This method in general of transferring charge packets is suitable even when one of the gates is either the initially storing gate or the adjacent gate intended to receive such a charge packet, and is also a gate at an intersection 17 where the clocking or control signal provided thereto is indicated in FIG. 3 to be denoted by X. Again, this method of transferring charge packets is also suitable for transferring charge packets into and out of signal processing cells 15 at one of the five entrance-exit ports provided in each: (i) port 21 located in the upper left-hand portion in each signal processing cell 15 comprising (a) that one of the gates 20 having clock signal C applied thereto adjacent to an extension of the gate at an intersection 17 having clock signal X applied thereto, and (b) this gate extension; (ii) port 22 located in the upper middle portion of each signal processing cell 15 comprising (a) that one of gates 20 having clock signal C applied thereto adjacent to a floating gate designated FGI, and (b) floating gate FGI; (iii) port 23 located in the upper right-hand portion of each signal processing cell 15 comprising (a) that one of gates 20 having clock signal B applied thereto adjacent to a storage transfer gate, 24, having a clock signal XS applied thereto, and (b) storage transfer gate 24; (iv) port 25 also located in the upper right-hand portion of each signal processing cell 15 comprising (a) that one of gates 20 having clock signal C applied thereto adjacent to storage transfer gate 24, and (b) storage transfer gate 24; and (v) port 26 located in the middle right-hand portion of each signal processing cell 15 comprising (a) that one of gates 20 having clock signal C applied thereto adjacent another extension of the gate at another intersection 17, and (b) this gate extension.
A further measure undertaken to confine charge packets to being (i) under those of gates 20 intended, as indicated by the application thereto of relatively large positive voltages, or (ii) under other intended polysilicon gates within signal processing cells 15 with such intention again being communicated through use of control signals of relatively large positive voltage values being applied to such gates, is the provision of "channel stops" in chip 14. The edges or boundaries of such "channel stop" regions are indicated in FIG. 3 by the numerical designation 27. Channel stop boundaries 27 are shown there in short dashed lines but, in some places, these are difficult to follow because solid lines indicating other structural features occur immediately thereover.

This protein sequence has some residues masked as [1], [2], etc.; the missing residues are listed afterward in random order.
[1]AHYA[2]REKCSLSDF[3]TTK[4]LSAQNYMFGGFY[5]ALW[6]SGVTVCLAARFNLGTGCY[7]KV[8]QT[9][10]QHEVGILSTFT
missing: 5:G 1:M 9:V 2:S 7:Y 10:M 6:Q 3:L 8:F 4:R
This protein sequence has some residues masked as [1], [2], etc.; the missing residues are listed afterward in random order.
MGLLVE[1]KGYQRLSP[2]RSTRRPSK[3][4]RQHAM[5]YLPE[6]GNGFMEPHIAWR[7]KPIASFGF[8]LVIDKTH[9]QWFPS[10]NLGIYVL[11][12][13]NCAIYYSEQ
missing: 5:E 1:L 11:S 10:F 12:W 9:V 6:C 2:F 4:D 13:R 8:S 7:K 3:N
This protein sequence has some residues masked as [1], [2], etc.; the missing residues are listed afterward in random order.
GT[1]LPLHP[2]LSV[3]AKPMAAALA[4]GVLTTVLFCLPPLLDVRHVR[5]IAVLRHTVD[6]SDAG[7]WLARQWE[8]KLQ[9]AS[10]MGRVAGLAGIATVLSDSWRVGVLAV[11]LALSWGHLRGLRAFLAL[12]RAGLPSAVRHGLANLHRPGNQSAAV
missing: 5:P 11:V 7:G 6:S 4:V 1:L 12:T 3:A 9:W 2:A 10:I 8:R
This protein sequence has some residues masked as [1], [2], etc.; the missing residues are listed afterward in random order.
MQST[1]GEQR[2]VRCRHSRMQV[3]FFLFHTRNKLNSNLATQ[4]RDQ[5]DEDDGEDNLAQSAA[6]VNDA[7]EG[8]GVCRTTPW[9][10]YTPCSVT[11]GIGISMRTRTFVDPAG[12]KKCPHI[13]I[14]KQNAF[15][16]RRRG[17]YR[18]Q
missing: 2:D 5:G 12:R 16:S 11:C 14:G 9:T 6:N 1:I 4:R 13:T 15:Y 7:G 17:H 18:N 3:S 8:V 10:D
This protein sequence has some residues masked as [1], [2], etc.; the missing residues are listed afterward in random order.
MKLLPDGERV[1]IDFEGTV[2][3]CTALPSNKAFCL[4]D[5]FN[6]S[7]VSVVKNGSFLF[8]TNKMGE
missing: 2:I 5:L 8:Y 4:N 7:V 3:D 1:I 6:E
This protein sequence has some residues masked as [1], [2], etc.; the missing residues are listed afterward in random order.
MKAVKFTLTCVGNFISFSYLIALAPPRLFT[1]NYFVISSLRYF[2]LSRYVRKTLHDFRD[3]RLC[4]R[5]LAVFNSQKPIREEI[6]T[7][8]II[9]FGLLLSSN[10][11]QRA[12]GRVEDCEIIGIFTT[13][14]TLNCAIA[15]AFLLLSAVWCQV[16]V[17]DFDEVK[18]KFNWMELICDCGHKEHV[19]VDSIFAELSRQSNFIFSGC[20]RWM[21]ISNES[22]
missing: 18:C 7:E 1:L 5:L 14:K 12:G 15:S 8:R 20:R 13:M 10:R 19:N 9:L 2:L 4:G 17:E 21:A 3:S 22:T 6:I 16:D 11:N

The channel stop line 27, located primarily along the periphery of signal processing cells 15 with dips into cells 15 at ports 21, 22, 23, 25 and 26, forms a closed major loop with the interior of this loop enclosing, except in selected portions around which other channel stop lines 27 occur, a structure of relatively thick silicon dioxide over p+ -type conductivity silicon portions which in turn are over other portions of the p-type conductivity silicon substrate of chip 14. The just mentioned exception portions within the major loop are bounded by closed minor loops of lines 27 outside of which occurs the thick oxide structure just set out. Outside the major loop formed by channel stop lines 27, primarily along the periphery of signal processing cells 15 in mesh 16 and in the dips into signal processing cells 15 at the ports thereof with the exception of the dip at port 22, the structure is that of relatively thin silicon dioxide over n-type conductivity silicon portions which in turn are over other portions of the p-type conductivity silicon substrate. At port 22 the structure outside line 27 is that of thin silicon dioxide over the p-type conductivity silicon substrate.
The potential energy of electrons at p+ -type conductivity silicon portions under thick oxide is relatively high so as to make the attractiveness to electrons relatively low to thereby serve to confine the electrons in a charge packet to regions of the n-type or p-type semiconductor material silicon under the thin oxide region. The thin oxide regions are, of course, just those above which the polysilicon gates in FIG. 3 are provided. Thus, the (i) thick oxide regions, and (ii) the positive voltages on selected polysilicon gates over the thin oxide regions, are together such to keep the charge packets confined to being under those selected gates.